Praia de Ibiza- Espanha
Praia ideal para os baladeiros de plantão, possui diversas casas noturnas que irão agradar a todos os gostos- Maiores informações aqui.

Praia de Tarifa- Espanha
Na praia de Tarifa você encontra amplas praias quase desertas, ali onde o Mediterráneo vem encontrar o Atlântico- Maiores  informações aqui.

Praia de Key West- Flórida
Retiro de artistas e intelectuais, possui lindas residências em toda a sua costa- Maiores informações aqui.

Fonte Fotos- Terra

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Clay Aiken Campaigns for Rights

HRC video of Clay Aiken courtesy of Pam's House Blend.

'It's About Damn Time'

Singer Speaks at 2010 HRC Gala

Clay Aiken's speech at the Human Rights Campaign Carolinas Gala in Raleigh Saturday was eloquent, passionate, and even sprinkled with his trademark humor as he outlined the long, arduous path preceding major civil rights milestones, most often achieved after "it was about damn time."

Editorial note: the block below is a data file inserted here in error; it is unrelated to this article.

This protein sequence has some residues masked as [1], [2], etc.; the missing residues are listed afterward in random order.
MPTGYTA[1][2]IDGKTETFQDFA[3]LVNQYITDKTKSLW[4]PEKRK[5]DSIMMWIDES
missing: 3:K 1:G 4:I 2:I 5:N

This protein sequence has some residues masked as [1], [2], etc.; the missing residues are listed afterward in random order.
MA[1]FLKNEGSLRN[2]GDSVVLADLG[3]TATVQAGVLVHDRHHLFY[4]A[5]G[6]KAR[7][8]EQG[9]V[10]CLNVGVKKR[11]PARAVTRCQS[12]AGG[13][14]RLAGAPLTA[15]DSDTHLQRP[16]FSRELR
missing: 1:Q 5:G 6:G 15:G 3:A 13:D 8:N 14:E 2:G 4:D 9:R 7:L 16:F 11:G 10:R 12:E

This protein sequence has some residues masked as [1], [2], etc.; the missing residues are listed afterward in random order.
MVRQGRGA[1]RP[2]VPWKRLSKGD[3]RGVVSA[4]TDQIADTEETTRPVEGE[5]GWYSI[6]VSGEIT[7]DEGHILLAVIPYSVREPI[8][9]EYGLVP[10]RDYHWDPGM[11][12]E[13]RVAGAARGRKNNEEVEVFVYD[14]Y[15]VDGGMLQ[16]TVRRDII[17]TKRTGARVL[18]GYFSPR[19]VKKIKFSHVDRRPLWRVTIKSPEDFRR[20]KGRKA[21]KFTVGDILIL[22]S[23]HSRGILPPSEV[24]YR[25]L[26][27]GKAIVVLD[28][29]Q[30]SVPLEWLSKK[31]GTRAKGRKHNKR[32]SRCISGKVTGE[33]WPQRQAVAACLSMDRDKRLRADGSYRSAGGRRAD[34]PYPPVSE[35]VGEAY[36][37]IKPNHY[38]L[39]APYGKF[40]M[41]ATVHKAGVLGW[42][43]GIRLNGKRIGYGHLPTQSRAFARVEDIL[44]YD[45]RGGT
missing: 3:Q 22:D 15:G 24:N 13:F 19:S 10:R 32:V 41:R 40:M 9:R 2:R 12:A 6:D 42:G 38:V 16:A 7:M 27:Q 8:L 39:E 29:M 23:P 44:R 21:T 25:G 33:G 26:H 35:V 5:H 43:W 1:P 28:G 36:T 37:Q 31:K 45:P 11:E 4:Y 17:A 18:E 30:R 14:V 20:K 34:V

This was not a pop concert appearance, but several of the singer's supporters attended the event and a cellcert was beamed to fans around the globe.

For sure, the title of the speech is the line Clay reiterated throughout about the personal and civil rights segments: "It's About Damn Time."

To me, one of the most moving lines occurred when he discussed a person's decision to come out: "I know that the power of truth and living honestly is very liberating."

The video of Clay's speech is from Pam Spaulding's blog,
Pam's House Blend. A North Carolinian, Pam provided a running commentary of the HRC gala in her House Blend blog. The other keynote speaker was actress-producer Meredith Baxter, whose speech is also cued on the opening player.